August 22, 2012 | Caralee J. Adams, Education Week
Student performance on the ACT essentially held steady this year, with slight improvement shown in the math and science parts of the college-entrance exam.
Still, 60 percent of the class of 2012 that took the test failed to meet benchmarks in two of the four subjects tested, putting them in jeopardy of failing in their pursuit of a college degree and careers.
August 23, 2012 | Margarita Raycheva, The Gazette
They will not be getting A’s or F’s just yet, but some Frederick County teachers this year are about to see a change in the way their performance is evaluated.
As part of a state mandate, Frederick County is field-testing a new teacher-evaluation system, which, for the first time, will take student achievement into account when gauging the effectiveness of teachers.
August 22, 2012 | Liz Bowie, The Baltimore Sun
In remarks that elicited applause from 800 Baltimore County English teachers, U.S. Education Secretary Arne Duncan said Wednesday that teachers should earn more and there should be more focus on educating the whole child.
Duncan addressed the group at a time when teachers are returning to classrooms to carry out difficult changes that have filtered down from Washington. His stop at a teachers meeting at Perry Hall High School was an attempt to boost morale and signal that he is sympathetic to their problems.
August 22, 2012 | Joseph Hawkins, Bethesda Patch
I’m firmly on the record saying that the Montgomery County Public Schools is a very good public school district.
To wit, this blog post.
I’m also on the record saying MCPS has not closed its academic achievement gaps. For example, poor students in MCPS still lag way behind affluent students in MCPS.
Reality check: Yes, you can have both a very good public school district—high performing—and have substantial populations of students lagging behind academically. Unfortunately, in our nation, our state, our region, and our county, such extremes are just the way things are.
August 22, 2012 | Greg Cohen, Bethesda Patch
It was quite the crowd Tuesday morning as officials from five Washington, DC-area school districts joined WTOP to discuss teacher shortage, citizenship and homework as part of the radio station's "Ask the Superintendent" show.
Among the officials was Montgomery County Public Schools Superintendent Dr. Joshua Starr, who was joined by Fairfax County School Superintendent Jack Dale, D.C. School Chancellor Kaya Henderson and Prince George's County School Board Chair Verjeana Jacobs, according to the report. Alexandria City School Superintendent Morton Sherman joined the discussion via telephone.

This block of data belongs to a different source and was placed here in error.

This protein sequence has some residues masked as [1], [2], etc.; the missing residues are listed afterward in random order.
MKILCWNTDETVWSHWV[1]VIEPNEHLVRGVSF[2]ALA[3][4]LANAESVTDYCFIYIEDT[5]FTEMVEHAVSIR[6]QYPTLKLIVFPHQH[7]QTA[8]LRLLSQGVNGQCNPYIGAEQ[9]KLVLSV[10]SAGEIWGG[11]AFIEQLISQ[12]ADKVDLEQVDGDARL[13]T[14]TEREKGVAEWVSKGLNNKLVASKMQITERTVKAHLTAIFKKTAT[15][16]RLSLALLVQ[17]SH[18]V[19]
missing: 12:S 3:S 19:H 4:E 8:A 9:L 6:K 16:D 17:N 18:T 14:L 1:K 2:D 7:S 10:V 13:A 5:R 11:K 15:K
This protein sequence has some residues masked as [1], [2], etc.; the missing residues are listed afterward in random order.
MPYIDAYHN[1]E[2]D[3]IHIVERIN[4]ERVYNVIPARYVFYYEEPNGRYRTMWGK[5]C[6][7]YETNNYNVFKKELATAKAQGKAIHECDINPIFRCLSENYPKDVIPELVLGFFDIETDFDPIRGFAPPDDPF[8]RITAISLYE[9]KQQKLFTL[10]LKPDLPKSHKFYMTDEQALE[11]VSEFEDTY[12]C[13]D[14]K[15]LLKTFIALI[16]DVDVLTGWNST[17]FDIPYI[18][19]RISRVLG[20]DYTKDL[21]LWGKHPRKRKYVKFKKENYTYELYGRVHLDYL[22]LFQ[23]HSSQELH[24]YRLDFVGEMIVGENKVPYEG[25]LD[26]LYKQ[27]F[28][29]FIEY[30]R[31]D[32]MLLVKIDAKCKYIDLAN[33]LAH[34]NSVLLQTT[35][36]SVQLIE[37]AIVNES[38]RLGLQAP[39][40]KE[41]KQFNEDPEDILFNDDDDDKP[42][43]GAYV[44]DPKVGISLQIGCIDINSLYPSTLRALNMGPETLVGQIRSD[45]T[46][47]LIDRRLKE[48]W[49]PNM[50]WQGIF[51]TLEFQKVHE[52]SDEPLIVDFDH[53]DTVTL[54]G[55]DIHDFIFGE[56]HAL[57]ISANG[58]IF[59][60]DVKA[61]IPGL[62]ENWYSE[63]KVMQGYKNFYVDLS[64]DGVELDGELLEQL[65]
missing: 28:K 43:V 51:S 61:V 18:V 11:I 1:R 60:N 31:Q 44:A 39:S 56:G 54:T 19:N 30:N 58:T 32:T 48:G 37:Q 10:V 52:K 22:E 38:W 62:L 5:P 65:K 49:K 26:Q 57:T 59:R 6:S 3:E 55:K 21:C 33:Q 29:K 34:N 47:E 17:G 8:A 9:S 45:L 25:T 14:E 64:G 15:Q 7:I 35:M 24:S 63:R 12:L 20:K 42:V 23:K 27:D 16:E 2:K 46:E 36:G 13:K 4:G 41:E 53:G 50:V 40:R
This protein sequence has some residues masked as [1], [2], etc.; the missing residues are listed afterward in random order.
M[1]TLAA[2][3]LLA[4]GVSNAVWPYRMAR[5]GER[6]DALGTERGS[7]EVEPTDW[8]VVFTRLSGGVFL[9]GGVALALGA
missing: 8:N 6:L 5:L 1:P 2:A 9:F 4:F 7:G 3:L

August 22, 2012 | Staff Report, Herald-Mail
Christina Hammer-Atkins, Washington County’s 2012-13 Teacher of the Year, has been named a finalist for Maryland Teacher of the Year, the Maryland State Department of Education announced Wednesday.
Hammer-Atkins is a second-grade magnet teacher at Boonsboro Elementary School, which is a magnet school for global awareness and world languages.
August 21, 2012 | Erica L. Green, The Baltimore Sun
Baltimore city school officials rolled out last week, the system's annual school readiness plan that includes a vast reduction in the number of bell schedules to alleviate pressure on its transportation system, as well as a sharp uptick in 'managing' school leaders.
The update--the PowerPoint can be found here--also included 14 facility renovation projects all due to be completed by Monday when schools open to students; and a new, multilingual communications campaign that will distribute the system's literature in English and Spanish.
August 20, 2012 | Alyson Klein, Education Week
U.S. Rep. Paul Ryan's selection as the Republican vice-presidential candidate could spark a national debate about the future of education spending, an issue that's gotten short shrift in the presidential campaign so far.
As the two national party conventions approach, Democrats are already charging that the Wisconsin lawmaker's controversial budget blueprint, which presumptive GOP nominee Mitt Romney has largely endorsed, would scale back college financial aid and slash other funding for education.
August 20, 2012 | RiShawn Biddle, Dropout Nation
Last week, Dropout Nation contributor Matt Barnum noted the penchant of education traditionalists to advance the Poverty Myth of Education through faulty statistics and exaggerated claims that school reformers don’t offer thoughtful ideas on how to help families emerge from being economically poor. These two issues have come up once again, this time, in a “dialogue” between Education Week columnist Anthony Cody and Chris Williams of the Bill and Melinda Gates Foundation on systemic reform.
August 17, 2012 | Ovetta Wiggins, The Washington Post
A veteran educator who has worked in Virginia and the District has been selected to run the Washington region’s third-largest school system on a temporary basis.
Alvin Crawley, deputy chief of programming in the Office of Special Education for D.C. Public Schools, will take the reins of the Prince George’s County school system Sept. 4.